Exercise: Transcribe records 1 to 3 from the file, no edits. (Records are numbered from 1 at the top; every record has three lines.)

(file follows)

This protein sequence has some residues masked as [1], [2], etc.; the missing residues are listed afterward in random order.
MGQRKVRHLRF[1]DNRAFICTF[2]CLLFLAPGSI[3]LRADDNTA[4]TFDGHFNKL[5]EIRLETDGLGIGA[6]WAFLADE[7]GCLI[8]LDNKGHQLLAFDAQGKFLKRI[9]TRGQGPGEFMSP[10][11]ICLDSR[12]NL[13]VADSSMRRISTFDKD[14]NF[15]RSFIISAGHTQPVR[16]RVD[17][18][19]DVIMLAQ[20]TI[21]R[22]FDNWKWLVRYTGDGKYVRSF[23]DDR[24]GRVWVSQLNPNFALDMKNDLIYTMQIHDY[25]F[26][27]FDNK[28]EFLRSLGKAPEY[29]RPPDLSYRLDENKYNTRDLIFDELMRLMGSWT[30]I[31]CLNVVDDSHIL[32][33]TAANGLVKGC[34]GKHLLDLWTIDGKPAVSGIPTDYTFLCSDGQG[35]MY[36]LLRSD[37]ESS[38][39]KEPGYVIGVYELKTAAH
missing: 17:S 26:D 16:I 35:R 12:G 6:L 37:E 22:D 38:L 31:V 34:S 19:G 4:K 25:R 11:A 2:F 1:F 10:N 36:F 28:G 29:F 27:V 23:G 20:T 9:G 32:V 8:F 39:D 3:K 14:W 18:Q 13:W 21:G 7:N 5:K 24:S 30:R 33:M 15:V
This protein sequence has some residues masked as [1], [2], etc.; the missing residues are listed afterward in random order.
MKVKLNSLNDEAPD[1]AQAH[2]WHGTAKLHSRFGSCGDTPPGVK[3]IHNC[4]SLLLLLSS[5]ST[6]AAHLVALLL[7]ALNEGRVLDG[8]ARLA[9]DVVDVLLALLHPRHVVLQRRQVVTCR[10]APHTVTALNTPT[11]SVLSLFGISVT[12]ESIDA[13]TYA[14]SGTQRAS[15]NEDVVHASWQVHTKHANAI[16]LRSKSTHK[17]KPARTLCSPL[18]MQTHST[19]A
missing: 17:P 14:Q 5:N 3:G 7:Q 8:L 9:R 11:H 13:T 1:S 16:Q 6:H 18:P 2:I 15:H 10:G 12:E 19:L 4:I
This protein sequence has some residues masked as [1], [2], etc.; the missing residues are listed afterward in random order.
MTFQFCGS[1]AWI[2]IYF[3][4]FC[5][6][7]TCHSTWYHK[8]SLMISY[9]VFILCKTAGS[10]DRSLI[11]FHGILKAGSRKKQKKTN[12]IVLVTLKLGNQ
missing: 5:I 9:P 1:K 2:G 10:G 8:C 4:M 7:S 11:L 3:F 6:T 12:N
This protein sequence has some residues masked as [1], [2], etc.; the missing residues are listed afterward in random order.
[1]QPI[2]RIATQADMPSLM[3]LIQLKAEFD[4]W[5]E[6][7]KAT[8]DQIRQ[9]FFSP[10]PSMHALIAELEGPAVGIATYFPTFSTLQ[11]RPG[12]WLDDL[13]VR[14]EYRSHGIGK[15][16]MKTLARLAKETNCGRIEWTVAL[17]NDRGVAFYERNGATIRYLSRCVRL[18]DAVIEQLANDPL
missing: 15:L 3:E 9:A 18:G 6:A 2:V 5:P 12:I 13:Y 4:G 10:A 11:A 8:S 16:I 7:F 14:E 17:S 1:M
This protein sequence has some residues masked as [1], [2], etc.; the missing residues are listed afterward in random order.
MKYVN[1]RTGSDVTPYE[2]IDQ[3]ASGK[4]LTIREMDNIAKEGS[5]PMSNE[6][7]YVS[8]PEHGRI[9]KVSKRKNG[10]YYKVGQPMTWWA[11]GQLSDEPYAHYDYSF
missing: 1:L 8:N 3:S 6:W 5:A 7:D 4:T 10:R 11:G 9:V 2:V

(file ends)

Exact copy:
This protein sequence has some residues masked as [1], [2], etc.; the missing residues are listed afterward in random order.
MGQRKVRHLRF[1]DNRAFICTF[2]CLLFLAPGSI[3]LRADDNTA[4]TFDGHFNKL[5]EIRLETDGLGIGA[6]WAFLADE[7]GCLI[8]LDNKGHQLLAFDAQGKFLKRI[9]TRGQGPGEFMSP[10][11]ICLDSR[12]NL[13]VADSSMRRISTFDKD[14]NF[15]RSFIISAGHTQPVR[16]RVD[17][18][19]DVIMLAQ[20]TI[21]R[22]FDNWKWLVRYTGDGKYVRSF[23]DDR[24]GRVWVSQLNPNFALDMKNDLIYTMQIHDY[25]F[26][27]FDNK[28]EFLRSLGKAPEY[29]RPPDLSYRLDENKYNTRDLIFDELMRLMGSWT[30]I[31]CLNVVDDSHIL[32][33]TAANGLVKGC[34]GKHLLDLWTIDGKPAVSGIPTDYTFLCSDGQG[35]MY[36]LLRSD[37]ESS[38][39]KEPGYVIGVYELKTAAH
missing: 17:S 26:D 16:I 35:R 12:G 6:L 37:E 22:D 38:L 31:V 34:S 19:G 4:K 25:R 11:A 2:F 1:F 10:N 36:F 28:G 29:F 27:V 23:G 20:T 9:G 32:V 8:F 39:D 3:K 14:W 18:Q 13:W 21:G 7:N 5:K 24:S 30:R 33:M 15:V
This protein sequence has some residues masked as [1], [2], etc.; the missing residues are listed afterward in random order.
MKVKLNSLNDEAPD[1]AQAH[2]WHGTAKLHSRFGSCGDTPPGVK[3]IHNC[4]SLLLLLSS[5]ST[6]AAHLVALLL[7]ALNEGRVLDG[8]ARLA[9]DVVDVLLALLHPRHVVLQRRQVVTCR[10]APHTVTALNTPT[11]SVLSLFGISVT[12]ESIDA[13]TYA[14]SGTQRAS[15]NEDVVHASWQVHTKHANAI[16]LRSKSTHK[17]KPARTLCSPL[18]MQTHST[19]A
missing: 17:P 14:Q 5:N 3:G 7:Q 8:L 9:R 11:H 13:T 1:S 16:Q 6:H 18:P 2:I 15:H 10:G 12:E 19:L 4:I
This protein sequence has some residues masked as [1], [2], etc.; the missing residues are listed afterward in random order.
MTFQFCGS[1]AWI[2]IYF[3][4]FC[5][6][7]TCHSTWYHK[8]SLMISY[9]VFILCKTAGS[10]DRSLI[11]FHGILKAGSRKKQKKTN[12]IVLVTLKLGNQ
missing: 5:I 9:P 1:K 2:G 10:G 8:C 4:M 7:S 11:L 3:F 6:T 12:N